- Anti-vaxxer movements are gaining traction just as teams of researchers around the world are racing to find a vaccine for COVID-19. Vaccine disasters spur antivaxxer doubts and put the concerns of anti-vaxxers in context.
- Anti-vaxxers often based their arguments on one of a handful of vaccine disasters over the past few decades. These vaccines disasters may support their views but it is important to put the numbers in context.
- There have been just a handful of vaccine issues, given the billions of people who have been vaccinated and the 26 different diseases for which the World Health Organization has approved dozens of vaccines.
Vaccine disasters: Yes, they have happened. Vaccine disasters spur antivaxxer doubts.
It is important, however, to put them in context. The handful of vaccine disasters throughout history have been isolated cases. Tens of billions of doses of vaccines have been administered around the world for over two centuries and people have been the better for it, thanks to the immunity that vaccines provide against dozens of diseases.
About 1 billion children have been vaccinated just in the last decade, according to the World Health Organization. In 2019, about 116 million infants were vaccinated with 3 doses of diphtheria-tetanus-pertussis (DTP3) vaccine, about 85 percent of all children around the world.
These figures don’t reassure anti-vaxxers, many of whom are parents concerned about the ingredients that make up vaccines and the potential they perceive for adverse side effects, such as those recorded in some particular cases with specific vaccines. In short, vaccine disasters spur antivaxxer doubts.
To support their fears, they typically point to one or another of the vaccine disasters that have happened around the world. The WHO has given the go-ahead to vaccines for 26 different diseases and there are hundreds of individual products on the market made by dozens of companies around the world.
The handful of vaccines disasters listed below should be considered in the context of how relatively tiny their numbers are.
Lot-100 – a potential vaccine disaster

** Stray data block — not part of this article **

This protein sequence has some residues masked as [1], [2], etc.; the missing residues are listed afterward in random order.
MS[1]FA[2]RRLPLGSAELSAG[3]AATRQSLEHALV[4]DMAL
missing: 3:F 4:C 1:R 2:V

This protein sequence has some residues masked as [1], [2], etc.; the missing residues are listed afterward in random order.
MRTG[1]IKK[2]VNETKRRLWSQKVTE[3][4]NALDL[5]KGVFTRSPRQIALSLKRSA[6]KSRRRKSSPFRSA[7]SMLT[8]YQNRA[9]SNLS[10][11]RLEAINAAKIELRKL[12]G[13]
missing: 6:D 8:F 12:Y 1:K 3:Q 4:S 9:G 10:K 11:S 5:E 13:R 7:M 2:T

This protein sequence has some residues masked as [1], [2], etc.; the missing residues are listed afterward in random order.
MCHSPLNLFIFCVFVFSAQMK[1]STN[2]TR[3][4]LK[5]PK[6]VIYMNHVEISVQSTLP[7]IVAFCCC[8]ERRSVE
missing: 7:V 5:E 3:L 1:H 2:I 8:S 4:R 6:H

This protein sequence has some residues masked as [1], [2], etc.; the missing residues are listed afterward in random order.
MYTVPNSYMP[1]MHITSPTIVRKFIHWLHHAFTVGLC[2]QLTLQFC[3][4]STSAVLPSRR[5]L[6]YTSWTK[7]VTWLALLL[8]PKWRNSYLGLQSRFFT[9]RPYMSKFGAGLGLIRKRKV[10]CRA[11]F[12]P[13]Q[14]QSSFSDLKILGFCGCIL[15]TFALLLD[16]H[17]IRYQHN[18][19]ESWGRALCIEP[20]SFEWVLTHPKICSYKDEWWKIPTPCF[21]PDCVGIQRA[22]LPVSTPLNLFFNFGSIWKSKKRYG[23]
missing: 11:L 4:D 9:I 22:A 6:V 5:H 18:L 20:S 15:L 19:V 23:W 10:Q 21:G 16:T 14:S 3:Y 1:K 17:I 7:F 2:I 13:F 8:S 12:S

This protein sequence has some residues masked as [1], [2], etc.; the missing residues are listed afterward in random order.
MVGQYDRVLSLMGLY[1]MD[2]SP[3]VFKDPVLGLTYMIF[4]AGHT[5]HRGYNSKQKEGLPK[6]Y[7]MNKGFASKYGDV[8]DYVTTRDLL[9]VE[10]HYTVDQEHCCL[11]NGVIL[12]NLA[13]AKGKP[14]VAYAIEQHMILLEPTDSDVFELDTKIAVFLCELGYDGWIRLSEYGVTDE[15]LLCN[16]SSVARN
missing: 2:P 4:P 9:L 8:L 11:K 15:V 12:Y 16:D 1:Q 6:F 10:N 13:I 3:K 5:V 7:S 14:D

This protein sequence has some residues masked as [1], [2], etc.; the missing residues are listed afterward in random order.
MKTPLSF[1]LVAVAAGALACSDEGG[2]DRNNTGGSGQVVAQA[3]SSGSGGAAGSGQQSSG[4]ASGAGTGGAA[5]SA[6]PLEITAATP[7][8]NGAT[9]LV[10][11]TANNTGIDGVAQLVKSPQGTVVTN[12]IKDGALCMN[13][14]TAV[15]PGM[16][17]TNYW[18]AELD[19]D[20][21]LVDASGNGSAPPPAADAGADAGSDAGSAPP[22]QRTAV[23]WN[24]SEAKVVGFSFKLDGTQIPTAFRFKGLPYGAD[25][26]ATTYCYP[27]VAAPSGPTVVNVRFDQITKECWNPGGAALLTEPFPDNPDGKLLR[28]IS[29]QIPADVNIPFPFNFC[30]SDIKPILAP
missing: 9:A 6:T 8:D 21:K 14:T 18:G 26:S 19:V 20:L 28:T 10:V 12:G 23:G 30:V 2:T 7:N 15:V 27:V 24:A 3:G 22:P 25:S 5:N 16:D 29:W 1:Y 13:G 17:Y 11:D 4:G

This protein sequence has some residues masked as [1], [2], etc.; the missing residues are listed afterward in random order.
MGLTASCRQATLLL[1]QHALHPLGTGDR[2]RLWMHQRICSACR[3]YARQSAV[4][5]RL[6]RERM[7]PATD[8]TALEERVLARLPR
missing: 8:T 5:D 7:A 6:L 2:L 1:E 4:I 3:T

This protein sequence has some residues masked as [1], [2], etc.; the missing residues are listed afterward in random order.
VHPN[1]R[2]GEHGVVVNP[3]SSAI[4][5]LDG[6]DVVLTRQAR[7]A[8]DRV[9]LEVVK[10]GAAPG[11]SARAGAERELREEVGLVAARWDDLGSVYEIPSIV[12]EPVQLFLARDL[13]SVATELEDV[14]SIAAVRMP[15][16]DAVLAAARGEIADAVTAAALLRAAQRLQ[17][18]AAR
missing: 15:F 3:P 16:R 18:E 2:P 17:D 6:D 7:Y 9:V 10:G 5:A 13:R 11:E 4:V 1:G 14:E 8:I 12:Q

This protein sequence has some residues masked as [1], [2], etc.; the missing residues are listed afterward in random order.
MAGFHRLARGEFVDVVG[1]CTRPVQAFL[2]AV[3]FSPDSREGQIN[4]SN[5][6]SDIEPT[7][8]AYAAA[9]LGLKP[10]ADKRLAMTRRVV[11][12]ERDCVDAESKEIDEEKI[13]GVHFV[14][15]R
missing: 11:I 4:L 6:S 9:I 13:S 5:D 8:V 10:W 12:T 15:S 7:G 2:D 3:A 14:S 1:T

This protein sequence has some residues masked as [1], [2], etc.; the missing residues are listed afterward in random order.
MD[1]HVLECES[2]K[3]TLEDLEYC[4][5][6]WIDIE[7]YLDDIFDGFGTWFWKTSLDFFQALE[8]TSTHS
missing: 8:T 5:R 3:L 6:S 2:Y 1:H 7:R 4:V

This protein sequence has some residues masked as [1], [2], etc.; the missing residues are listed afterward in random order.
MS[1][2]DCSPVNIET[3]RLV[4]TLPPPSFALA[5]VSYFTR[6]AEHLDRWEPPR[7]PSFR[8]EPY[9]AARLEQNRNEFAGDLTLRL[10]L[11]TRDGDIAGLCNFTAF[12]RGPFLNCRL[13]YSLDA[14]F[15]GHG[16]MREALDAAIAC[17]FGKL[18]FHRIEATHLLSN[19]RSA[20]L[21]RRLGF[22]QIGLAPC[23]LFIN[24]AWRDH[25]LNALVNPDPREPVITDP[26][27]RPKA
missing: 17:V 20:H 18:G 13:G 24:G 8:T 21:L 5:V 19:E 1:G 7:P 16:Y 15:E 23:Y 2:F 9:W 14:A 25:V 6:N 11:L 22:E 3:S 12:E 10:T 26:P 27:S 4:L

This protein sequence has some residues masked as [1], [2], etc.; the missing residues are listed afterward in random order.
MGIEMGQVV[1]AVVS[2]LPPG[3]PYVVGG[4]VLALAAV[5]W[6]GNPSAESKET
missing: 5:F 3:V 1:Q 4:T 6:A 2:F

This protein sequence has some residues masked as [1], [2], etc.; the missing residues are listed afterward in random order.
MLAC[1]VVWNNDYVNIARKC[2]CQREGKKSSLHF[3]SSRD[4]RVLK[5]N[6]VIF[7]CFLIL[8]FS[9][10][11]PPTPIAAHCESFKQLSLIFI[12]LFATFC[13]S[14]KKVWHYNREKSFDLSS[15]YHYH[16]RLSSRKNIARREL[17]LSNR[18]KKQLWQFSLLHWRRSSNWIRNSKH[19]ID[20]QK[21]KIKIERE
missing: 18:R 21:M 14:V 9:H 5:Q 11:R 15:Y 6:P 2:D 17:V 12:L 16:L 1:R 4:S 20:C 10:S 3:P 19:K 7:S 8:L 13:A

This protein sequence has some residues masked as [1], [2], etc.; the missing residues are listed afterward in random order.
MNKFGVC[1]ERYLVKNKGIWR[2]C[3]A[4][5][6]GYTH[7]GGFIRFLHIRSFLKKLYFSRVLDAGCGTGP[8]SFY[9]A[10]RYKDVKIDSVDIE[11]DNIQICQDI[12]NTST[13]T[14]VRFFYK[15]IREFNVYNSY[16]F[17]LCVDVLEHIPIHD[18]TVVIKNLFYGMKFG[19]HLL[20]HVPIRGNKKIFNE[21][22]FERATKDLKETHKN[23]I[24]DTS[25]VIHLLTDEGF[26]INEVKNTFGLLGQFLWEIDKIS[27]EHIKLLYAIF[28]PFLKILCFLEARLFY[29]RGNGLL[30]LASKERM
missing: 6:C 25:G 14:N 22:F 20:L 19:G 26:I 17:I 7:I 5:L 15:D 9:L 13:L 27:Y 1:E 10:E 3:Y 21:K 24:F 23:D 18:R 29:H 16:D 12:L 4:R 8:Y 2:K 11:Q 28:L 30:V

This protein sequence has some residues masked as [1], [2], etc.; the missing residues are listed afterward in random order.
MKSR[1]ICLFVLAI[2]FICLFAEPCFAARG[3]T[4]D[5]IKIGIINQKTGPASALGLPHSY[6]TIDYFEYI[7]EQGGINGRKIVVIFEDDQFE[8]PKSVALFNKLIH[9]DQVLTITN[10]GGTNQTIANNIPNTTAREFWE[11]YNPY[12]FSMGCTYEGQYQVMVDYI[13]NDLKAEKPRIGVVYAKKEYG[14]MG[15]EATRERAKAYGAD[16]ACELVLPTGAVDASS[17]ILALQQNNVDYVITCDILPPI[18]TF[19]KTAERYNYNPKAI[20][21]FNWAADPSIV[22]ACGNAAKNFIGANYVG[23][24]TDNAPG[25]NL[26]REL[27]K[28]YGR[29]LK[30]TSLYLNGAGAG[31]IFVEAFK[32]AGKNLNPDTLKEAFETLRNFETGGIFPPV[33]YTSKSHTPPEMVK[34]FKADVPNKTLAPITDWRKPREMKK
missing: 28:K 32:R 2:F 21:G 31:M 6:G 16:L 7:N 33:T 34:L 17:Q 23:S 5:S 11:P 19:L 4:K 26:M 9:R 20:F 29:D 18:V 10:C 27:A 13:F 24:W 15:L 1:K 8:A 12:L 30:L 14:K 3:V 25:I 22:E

One of the best-known vaccine disasters is the one of Lot-100, a vaccine against the respiratory syncytial virus (RSV) made by Pfizer, a New York-based multinational pharmaceutical company.
Two infants who were part of a clinical study to test the vaccine, aged 14 months and 16 months, died as a result of being given the vaccine and what is known as enhancement phenomenon, when a vaccine causes or exacerbates the disease that it is trying to protect against. (See Covid-19 Vaccine: Need for speed, development challenges and enhancement dangers create hurdles).
“Lot-100 not only failed to protect against wild-type (wt) RSV disease but also induced an exaggerated clinical response to wt RSV infection in infants who were RSV naive before vaccination,” a study conducted by Robert Dudas and Ruth Karron and published in 1998 in Clinical Microbiology Reviews said.
Lyme disease vaccine troubles
In 1998 SmithKline Beecham (SKB), one of two companies that would eventually become the pharmaceutical giant GlaxoSmithKline (GSK), from Brentford, UK, received approval from the U.S. Food and Drug Administration (FDA) to market Lymerix, a vaccine to prevent Lyme disease, which is spread by ticks and mainly affects residents of rural areas of the Upper Midwest, Northeast, and Pacific Northwest regions of the U.S. and Canada but is also present in 80 other countries.
Things didn’t go as planned for SmithKline Beecham, which was sued in late 1999.